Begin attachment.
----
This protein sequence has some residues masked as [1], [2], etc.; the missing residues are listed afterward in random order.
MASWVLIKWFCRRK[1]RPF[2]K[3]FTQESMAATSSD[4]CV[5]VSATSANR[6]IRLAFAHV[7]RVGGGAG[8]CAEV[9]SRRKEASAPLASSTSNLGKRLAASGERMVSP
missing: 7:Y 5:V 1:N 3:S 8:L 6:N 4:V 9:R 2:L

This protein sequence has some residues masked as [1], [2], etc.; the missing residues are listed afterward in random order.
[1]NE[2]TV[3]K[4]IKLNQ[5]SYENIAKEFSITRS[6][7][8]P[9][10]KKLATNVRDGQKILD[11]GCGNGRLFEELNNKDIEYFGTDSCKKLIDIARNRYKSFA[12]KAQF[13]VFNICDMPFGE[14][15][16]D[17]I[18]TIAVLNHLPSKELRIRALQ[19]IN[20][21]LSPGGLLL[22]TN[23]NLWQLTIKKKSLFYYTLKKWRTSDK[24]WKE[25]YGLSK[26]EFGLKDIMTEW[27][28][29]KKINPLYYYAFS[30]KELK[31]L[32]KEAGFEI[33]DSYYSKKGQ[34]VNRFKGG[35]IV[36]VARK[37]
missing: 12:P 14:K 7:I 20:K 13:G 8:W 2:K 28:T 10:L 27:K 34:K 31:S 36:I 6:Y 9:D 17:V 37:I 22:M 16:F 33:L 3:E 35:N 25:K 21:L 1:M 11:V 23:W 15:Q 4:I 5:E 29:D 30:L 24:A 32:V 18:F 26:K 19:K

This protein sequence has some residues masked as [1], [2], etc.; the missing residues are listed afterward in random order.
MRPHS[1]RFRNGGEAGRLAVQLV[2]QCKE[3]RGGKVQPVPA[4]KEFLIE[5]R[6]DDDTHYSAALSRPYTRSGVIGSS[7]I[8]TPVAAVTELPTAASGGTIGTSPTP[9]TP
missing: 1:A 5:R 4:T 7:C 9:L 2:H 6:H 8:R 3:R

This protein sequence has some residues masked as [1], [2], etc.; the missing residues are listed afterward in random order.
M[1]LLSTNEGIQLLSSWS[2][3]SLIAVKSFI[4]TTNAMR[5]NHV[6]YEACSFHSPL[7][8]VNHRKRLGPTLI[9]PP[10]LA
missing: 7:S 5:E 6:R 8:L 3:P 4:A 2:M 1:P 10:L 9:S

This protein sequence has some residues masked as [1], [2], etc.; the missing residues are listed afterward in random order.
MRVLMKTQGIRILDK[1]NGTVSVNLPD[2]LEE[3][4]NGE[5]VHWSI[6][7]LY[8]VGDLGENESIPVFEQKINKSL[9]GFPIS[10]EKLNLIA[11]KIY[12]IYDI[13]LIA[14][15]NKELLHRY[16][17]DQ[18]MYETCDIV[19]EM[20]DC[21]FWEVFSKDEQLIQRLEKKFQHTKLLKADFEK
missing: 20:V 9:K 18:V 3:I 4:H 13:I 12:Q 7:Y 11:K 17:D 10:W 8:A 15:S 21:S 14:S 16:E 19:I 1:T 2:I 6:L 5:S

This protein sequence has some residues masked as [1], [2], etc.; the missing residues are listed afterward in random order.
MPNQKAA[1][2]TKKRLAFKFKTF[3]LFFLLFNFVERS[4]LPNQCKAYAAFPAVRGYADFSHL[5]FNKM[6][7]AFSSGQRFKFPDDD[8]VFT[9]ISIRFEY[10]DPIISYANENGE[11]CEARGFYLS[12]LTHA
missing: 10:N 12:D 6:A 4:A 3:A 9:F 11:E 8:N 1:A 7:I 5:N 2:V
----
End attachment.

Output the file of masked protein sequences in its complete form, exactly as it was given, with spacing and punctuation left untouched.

This protein sequence has some residues masked as [1], [2], etc.; the missing residues are listed afterward in random order.
MASWVLIKWFCRRK[1]RPF[2]K[3]FTQESMAATSSD[4]CV[5]VSATSANR[6]IRLAFAHV[7]RVGGGAG[8]CAEV[9]SRRKEASAPLASSTSNLGKRLAASGERMVSP
missing: 7:Y 5:V 1:N 3:S 8:L 6:N 4:V 9:R 2:L

This protein sequence has some residues masked as [1], [2], etc.; the missing residues are listed afterward in random order.
[1]NE[2]TV[3]K[4]IKLNQ[5]SYENIAKEFSITRS[6][7][8]P[9][10]KKLATNVRDGQKILD[11]GCGNGRLFEELNNKDIEYFGTDSCKKLIDIARNRYKSFA[12]KAQF[13]VFNICDMPFGE[14][15][16]D[17]I[18]TIAVLNHLPSKELRIRALQ[19]IN[20][21]LSPGGLLL[22]TN[23]NLWQLTIKKKSLFYYTLKKWRTSDK[24]WKE[25]YGLSK[26]EFGLKDIMTEW[27][28][29]KKINPLYYYAFS[30]KELK[31]L[32]KEAGFEI[33]DSYYSKKGQ[34]VNRFKGG[35]IV[36]VARK[37]
missing: 12:P 14:K 7:I 20:K 13:G 8:W 2:K 28:T 10:L 27:K 34:K 31:S 36:I 6:Y 9:D 17:V 37:I 22:M 16:F 33:L 3:E 35:N 25:K 21:L 1:M 11:V 23:W 15:Q 4:I 5:E 29:D 30:L 24:A 32:V 18:F 26:K 19:K

This protein sequence has some residues masked as [1], [2], etc.; the missing residues are listed afterward in random order.
MRPHS[1]RFRNGGEAGRLAVQLV[2]QCKE[3]RGGKVQPVPA[4]KEFLIE[5]R[6]DDDTHYSAALSRPYTRSGVIGSS[7]I[8]TPVAAVTELPTAASGGTIGTSPTP[9]TP
missing: 1:A 5:R 4:T 7:C 9:L 2:H 6:H 8:R 3:R

This protein sequence has some residues masked as [1], [2], etc.; the missing residues are listed afterward in random order.
M[1]LLSTNEGIQLLSSWS[2][3]SLIAVKSFI[4]TTNAMR[5]NHV[6]YEACSFHSPL[7][8]VNHRKRLGPTLI[9]PP[10]LA
missing: 7:S 5:E 6:R 8:L 3:P 4:A 2:M 1:P 10:L 9:S

This protein sequence has some residues masked as [1], [2], etc.; the missing residues are listed afterward in random order.
MRVLMKTQGIRILDK[1]NGTVSVNLPD[2]LEE[3][4]NGE[5]VHWSI[6][7]LY[8]VGDLGENESIPVFEQKINKSL[9]GFPIS[10]EKLNLIA[11]KIY[12]IYDI[13]LIA[14][15]NKELLHRY[16][17]DQ[18]MYETCDIV[19]EM[20]DC[21]FWEVFSKDEQLIQRLEKKFQHTKLLKADFEK
missing: 20:V 9:K 18:V 3:I 4:H 13:I 12:Q 7:Y 11:K 17:D 10:W 8:A 15:S 21:S 14:S 16:E 19:I 1:T 2:I 6:L 5:S

This protein sequence has some residues masked as [1], [2], etc.; the missing residues are listed afterward in random order.
MPNQKAA[1][2]TKKRLAFKFKTF[3]LFFLLFNFVERS[4]LPNQCKAYAAFPAVRGYADFSHL[5]FNKM[6][7]AFSSGQRFKFPDDD[8]VFT[9]ISIRFEY[10]DPIISYANENGE[11]CEARGFYLS[12]LTHA
missing: 10:N 12:D 6:A 4:A 3:A 9:F 11:E 8:N 1:A 7:I 5:N 2:V